5. news out of the blue-City Council has decided to follow through on their expressed intent in the Local Area Plan to use this site to create greenspace.
    Those in the neighbourhood long enough know the contentious circumstances involving the site, especially the building that was here before the carpark

  6. This sounds and looks exactly what the run down ‘West End’ needs.
    Brisbane is growing in every way and I believe more projects such as this need to be proposed around the inner city region.
    Sounds exciting!

  7. Looks like a great attraction for West End.
    With the plans that I can see, this architectual design will bring a wow factor to the area and west ends economy.
    I think it will be locally greatly appreciated.

  8. This looks like a very appropriate use of this space; mixed-use, urban and arty. Reading some of other people’s comments, I agree, this area is run down. I’m a long-term resident of West End [since 1986, so I have witnessed a lot of change] and I am often dismayed that the area is so underdeveloped, particularly when there is a vacant block of land used as a car park for years, in need of development!
    Go for it! Create a memorable landmark while you’re at it!

  9. Looking at the detailed information layed out for this development, The Three Lanes project looks set to be a major meeting point for young and old.
    West End is in need for something special to bring a spark of activity through this contemporary design with a touch of artistic flair. A place that presents itself to welcoming the community in a social or business sense.

    As someone who often does business in West End , this project most definitely looks to be an asset to the community and to West End as a diverse and thriving meeting hub.
    Hope this project goes ahead, look forward to visiting it in the future!

  10. Wow, what an exciting project! Three Lanes looks to be a positive addition to an already cultural suburb. As someonbusinesas grown up in West End and still visits parents there on a regular basis, shops and socializes in West End I am very excited to see this project come to fruition.
    West End can do with the added help in revitalizing a tired suburb in need of a new and inviting meeting place, busines and residential place.
    The alternative of using this land as a park, however positively intended, seems a little pointless as we have the beautiful Orleigh Park within a short distance. I would much rather enjoy the position of Orleigh Park with its beautiful surroundings than a park created as an after thought in the middle of two main roads and heavy traffic! As a mum…..maybe a little unsafe for young ones who may be a little unpredictable at times.
    Congratulations to the owner/ developers of this project on a thoughtful investment not just for yourselves but for the community and West End as a thriving addition to our city. Good luck!!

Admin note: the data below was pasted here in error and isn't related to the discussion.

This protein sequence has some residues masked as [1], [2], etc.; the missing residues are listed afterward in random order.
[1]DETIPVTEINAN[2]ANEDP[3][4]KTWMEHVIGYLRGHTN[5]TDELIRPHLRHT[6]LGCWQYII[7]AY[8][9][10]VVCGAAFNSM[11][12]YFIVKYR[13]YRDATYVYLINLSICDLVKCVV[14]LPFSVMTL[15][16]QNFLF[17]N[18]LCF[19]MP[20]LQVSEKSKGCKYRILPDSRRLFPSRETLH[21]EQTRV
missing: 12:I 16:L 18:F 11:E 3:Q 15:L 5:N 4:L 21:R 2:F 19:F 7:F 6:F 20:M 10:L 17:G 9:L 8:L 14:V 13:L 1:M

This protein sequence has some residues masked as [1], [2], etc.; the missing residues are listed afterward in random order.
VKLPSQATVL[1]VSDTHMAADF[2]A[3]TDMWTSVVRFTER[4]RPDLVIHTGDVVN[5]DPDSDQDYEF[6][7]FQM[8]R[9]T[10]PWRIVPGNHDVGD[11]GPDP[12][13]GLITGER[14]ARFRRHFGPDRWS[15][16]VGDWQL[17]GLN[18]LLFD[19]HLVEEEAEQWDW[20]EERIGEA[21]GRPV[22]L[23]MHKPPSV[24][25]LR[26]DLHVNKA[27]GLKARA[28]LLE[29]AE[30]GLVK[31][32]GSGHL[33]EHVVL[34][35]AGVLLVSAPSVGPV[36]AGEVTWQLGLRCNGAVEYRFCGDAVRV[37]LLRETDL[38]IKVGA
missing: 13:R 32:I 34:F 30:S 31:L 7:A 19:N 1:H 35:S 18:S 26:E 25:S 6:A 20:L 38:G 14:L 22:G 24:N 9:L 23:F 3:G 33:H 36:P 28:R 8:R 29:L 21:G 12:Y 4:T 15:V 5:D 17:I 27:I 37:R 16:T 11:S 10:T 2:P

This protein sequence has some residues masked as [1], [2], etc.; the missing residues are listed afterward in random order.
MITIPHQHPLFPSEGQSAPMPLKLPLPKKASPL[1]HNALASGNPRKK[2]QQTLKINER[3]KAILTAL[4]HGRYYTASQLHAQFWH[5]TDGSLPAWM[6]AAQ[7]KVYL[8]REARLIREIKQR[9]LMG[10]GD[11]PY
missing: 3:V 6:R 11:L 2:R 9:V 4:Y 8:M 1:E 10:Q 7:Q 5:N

11. I have looked at this derelict site a few times and it is sadly in need of development as are many of the adjacent sites and shops.
    Building a park on such a small site would not add to the ambience of West End.
    West End is culturally different from most of the rest of the city and it is a wonderful living environment, but it remains in the sixties – Brisbane has changed rapidly in the past twenty or so years, but due to the lack of development, West End has been left behind and has become something of a backwater.
    A development such as Three Lanes will be a catalyst for new activity in West End and a boost to property values and to the general amenity of the area

  12. I like the look of it – and as I have just bought off the plan at Glass Factory any other development that extends Boundary Road up to Vulture Street and invigorates the fab small businesses in the location (Jet Black Cat Records etc) is fine by me – just don’t shine your light box into my Vulture Street facing apartment please. Agree that a park of that size would be of little value in that location – Musgrave Park and Highgate Hill Park are both amazing locations within walking distance of West End and offer amenities and views that could never be matched by a ‘handkerchief sized green space’- try some street scaping and shade trees for the hot days to walk around this area BCC

  13. While the proposed development looks ok, I don’t think anyone will be swayed by the developer and mates comments above.

    To say the site is too small for a park is silly and betrays commentator’s true colours. Have you been to Paris, to London, even inner Sydney? In these places delightful small parks are beloved by the local communities. A park here is exactly what downtown West End needs – a hub for locals and visitors to recreate in a non-commercial public space.

    Give me this park any day over a transplanted James St.